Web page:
2 P.v.d.A. Partij van de Arbeid (Labour Party)
    3 PVV Partij voor de Vrijheid (Party for Freedom)
    4 SP Socialistische Partij (Socialist Party)
    5 CDA Christen Democratisch Appèl (Christian Democratic Appeal)
    6 D66 POLITIEKE PARTIJ DEMOCRATEN 66 (Democrats '66)
    7 ChristenUnie (Christian Union)
    8 GROENLINKS GroenLinks (The Greens)
    9 SGP Staatkundig Gereformeerde Partij (Reformed Political Party)
    10 Partij voor de Dieren (Party for Animals)
    11 50PLUS (50+)
    12 OndernemersPartij (Entrepeneurs Party)
    13 VNL VoorNederland (For the Netherlands)
    14 DENK Politieke beweging DENK (THINK)
    15 NIEUWE WEGEN (New roads)
    16 Forum voor Democratie (Forum for Democracy)
    17 De Burger Beweging (The Civilian Movement)
    18 Vrijzinnige Partij (Freethinking Party)
    19 GeenPeil ( ... GeenPeil)
    20 Piratenpartij (Piraty Party)
    21 Artikel 1 (Article 1)
    22 Niet Stemmers Vereniging voor Niet-Stemmers (Non-voters Party)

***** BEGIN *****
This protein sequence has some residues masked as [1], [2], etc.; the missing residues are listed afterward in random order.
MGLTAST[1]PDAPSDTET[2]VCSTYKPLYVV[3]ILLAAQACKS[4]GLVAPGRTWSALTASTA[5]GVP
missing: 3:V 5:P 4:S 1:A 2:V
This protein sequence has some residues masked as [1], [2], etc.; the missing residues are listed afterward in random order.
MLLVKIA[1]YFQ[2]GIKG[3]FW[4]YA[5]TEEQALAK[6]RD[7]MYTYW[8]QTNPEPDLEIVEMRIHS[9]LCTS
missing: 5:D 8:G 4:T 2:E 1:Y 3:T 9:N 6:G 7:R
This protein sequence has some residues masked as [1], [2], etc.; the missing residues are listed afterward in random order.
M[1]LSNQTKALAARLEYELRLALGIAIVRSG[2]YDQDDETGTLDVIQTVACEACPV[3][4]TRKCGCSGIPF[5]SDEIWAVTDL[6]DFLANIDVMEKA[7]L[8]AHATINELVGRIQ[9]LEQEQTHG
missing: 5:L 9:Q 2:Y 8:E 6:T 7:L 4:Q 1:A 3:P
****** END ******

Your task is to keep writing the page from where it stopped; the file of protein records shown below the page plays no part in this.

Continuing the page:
23 LP Libertarische partij voor persoonlijke vrijheid en verantwoordelijkheid (Libertarian party for Personal Freedom and Responsibility)
    24 Lokaal in de Kamer (Locals in the Parliament)
    25 JEZUS LEEFT (JESUS LIVES)
    26 StemNL (Vote NL)
    27 MenS en Spirit / Basisinkomen Partij / V-R Partij voor Mens en Spirit Samenwerkende 'Parasol Partijen' (Party for Humanity and Spirit / Basic Income Party)
    28 VDP Vrije Democratische Partij (VDP) (Free Democratic Party)

    Well, that's quite a list. Luckily there's only a bunch of parties that have a chance to get into the parliament. Most parties are ignored by the media and have no chance to participate in any of the debates.